Here is what’s happening in the markets today:
- President Jacob Zuma has been handed an 8-point plan by business leaders on how they believe the South African economy can be saved from a junk rating. The plan includes acceptance of a tax hike – but with the plea that it be broad-based, such as in VAT or through the fuel levy. A marginal tax on the wealthy was also accepted. Finance Minister Pravin Gordhan will deliver his budget speech later in February.
- The Free Market Foundation is going to the High Court to challenge the constitutionality of collective bargaining. Currently agreements reached through collective bargaining are extended across industries that are not party to negotiations, and the group wants this changed, calling it unjust and unconstitutional. The group alleges the current laws are open to collusion between big business and unions.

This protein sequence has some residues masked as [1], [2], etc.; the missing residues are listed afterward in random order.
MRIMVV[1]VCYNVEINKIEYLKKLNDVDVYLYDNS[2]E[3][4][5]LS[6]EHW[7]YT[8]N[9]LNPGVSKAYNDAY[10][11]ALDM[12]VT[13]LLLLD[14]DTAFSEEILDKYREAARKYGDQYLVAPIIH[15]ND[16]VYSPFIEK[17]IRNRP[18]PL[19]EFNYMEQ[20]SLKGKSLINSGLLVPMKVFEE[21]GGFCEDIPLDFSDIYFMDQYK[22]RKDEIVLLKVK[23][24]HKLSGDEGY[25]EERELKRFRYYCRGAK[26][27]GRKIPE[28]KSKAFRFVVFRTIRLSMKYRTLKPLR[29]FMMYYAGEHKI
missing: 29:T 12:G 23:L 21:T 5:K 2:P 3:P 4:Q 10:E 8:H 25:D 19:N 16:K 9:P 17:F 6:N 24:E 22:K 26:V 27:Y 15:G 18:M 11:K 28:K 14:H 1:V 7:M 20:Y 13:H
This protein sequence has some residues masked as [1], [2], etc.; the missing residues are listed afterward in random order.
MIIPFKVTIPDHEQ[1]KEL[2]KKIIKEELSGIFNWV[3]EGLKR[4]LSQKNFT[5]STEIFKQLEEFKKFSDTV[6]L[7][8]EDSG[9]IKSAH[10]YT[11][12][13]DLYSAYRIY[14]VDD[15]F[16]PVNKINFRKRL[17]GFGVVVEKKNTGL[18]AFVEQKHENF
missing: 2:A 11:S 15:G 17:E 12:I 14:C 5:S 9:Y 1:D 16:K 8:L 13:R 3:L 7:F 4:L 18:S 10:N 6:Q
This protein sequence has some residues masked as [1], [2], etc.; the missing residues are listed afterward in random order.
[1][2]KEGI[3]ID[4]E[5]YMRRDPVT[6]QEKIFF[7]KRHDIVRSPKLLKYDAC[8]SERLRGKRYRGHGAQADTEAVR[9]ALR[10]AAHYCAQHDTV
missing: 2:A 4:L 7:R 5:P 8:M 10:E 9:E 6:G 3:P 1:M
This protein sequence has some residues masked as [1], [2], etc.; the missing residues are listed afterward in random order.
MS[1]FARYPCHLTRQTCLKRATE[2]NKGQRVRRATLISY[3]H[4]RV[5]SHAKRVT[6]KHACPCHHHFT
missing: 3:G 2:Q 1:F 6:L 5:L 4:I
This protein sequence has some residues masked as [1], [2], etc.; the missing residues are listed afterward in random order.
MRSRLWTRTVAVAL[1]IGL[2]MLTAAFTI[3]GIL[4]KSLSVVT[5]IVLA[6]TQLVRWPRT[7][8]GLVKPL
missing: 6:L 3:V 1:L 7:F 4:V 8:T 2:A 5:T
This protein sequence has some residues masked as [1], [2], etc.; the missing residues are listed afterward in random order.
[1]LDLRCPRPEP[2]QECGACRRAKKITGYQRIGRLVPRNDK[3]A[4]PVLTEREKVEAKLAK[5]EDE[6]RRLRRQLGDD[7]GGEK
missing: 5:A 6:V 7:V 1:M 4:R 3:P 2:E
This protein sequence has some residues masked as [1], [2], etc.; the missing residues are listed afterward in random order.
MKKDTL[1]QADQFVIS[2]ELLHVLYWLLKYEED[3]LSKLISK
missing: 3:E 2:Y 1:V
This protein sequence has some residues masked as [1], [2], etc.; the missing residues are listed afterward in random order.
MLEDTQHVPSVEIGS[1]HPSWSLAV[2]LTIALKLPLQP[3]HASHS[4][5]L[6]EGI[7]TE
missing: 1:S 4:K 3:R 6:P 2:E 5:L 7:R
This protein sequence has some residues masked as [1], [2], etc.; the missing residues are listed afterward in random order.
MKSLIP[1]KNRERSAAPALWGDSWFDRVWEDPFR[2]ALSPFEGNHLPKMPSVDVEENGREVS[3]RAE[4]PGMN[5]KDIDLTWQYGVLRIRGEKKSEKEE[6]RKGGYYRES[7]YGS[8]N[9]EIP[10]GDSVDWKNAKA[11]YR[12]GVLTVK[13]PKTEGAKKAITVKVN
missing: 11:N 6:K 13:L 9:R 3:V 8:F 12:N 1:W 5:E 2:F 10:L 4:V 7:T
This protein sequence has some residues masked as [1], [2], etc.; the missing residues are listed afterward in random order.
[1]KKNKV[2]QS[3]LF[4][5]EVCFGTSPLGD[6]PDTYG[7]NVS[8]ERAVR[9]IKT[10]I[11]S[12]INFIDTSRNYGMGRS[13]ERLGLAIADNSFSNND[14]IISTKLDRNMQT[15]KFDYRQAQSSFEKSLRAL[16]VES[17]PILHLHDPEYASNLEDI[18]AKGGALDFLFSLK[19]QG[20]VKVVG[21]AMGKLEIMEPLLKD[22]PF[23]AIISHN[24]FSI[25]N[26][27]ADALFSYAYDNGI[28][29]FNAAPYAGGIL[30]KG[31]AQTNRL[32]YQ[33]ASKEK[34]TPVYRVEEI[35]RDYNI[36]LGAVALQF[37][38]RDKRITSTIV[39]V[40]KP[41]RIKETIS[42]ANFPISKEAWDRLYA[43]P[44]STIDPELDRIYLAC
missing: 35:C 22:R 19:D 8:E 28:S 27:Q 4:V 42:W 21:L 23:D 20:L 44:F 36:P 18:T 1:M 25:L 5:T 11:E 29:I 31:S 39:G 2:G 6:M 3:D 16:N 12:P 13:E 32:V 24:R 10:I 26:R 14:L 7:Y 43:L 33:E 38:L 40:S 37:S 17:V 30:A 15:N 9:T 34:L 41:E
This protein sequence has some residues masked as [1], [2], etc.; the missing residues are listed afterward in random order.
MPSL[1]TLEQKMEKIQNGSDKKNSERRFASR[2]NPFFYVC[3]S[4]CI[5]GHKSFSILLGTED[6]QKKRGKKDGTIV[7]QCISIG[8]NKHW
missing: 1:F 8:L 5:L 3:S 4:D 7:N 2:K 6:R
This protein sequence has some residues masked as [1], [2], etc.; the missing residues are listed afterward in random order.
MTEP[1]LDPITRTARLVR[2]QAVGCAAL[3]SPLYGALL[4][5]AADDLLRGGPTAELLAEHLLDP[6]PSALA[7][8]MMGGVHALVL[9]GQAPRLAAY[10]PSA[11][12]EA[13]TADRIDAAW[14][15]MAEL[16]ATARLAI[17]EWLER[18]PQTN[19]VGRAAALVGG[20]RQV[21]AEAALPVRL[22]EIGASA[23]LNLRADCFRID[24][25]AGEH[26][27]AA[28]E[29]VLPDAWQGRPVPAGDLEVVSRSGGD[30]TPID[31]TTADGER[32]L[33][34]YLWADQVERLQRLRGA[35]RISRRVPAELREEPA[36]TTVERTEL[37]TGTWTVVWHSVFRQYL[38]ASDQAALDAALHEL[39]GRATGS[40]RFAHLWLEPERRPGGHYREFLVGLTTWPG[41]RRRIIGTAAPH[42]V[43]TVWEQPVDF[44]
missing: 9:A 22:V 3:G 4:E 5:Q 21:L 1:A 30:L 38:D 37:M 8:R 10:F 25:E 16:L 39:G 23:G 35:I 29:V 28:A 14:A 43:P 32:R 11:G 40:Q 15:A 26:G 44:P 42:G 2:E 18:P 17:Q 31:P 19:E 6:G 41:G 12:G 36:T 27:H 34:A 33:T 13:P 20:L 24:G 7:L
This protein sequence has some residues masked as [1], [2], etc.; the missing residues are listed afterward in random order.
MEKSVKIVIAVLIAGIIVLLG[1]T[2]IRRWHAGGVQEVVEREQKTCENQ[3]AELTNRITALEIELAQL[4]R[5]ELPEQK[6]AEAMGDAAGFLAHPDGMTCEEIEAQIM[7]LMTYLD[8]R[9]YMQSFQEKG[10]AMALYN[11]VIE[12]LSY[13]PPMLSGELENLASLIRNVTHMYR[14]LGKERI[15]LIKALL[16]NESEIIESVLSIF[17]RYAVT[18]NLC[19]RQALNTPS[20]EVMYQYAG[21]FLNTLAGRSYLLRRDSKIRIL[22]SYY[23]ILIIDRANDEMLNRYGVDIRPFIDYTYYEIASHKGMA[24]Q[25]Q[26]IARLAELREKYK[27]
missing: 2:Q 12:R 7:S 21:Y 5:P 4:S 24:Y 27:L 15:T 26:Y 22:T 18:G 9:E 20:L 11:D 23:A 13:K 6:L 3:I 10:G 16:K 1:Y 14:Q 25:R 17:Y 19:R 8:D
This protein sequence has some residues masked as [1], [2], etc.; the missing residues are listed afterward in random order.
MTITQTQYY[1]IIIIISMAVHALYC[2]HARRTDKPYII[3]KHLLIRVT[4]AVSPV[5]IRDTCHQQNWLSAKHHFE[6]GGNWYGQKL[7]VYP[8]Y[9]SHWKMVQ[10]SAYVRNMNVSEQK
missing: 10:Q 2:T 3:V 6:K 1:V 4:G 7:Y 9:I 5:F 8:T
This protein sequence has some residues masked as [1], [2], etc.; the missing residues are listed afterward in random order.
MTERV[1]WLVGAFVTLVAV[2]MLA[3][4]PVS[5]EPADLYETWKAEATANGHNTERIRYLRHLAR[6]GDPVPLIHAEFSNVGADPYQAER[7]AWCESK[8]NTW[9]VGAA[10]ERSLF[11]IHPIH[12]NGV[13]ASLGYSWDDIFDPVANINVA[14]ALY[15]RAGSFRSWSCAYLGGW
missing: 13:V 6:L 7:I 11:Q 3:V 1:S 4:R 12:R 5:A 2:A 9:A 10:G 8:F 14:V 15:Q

- South African stocks ended in the red for the second consecutive day on Tuesday as resources and financials weighed on the JSE. The rand strengthened against the dollar, however, in line with a with a stronger euro. On Wednesday the rand is trading at R16.05 to the dollar, R23.23 to the pound and R18.12 to the euro.
- In global markets, Asian stocks once again took a hit as uncertainty over global banks in Europe weighed. This pushed investors into safer assets, which was good news for the Japanese Yen. In the states, markets are still bracing for the US Federal Reserve’s cues on policy, which is expected this week.
- Global oil prices continued to push upwards, increasing by over 2% again to $31.02. Prices were supported by comments from Iran’s oil minister that Tehran is ready to negotiate with Saudi Arabia over the current conditions in global oil markets – though volatility is still expected as the price remains susceptible to further weakness in the market.
In other news: Research done for e-toll opponent, Outa, has found that the cost to construct roads in South Africa is more than double global benchmarks. Outa head Wayne Duvenage said this points to more than just collusion, but also maladministration and corruption in the system.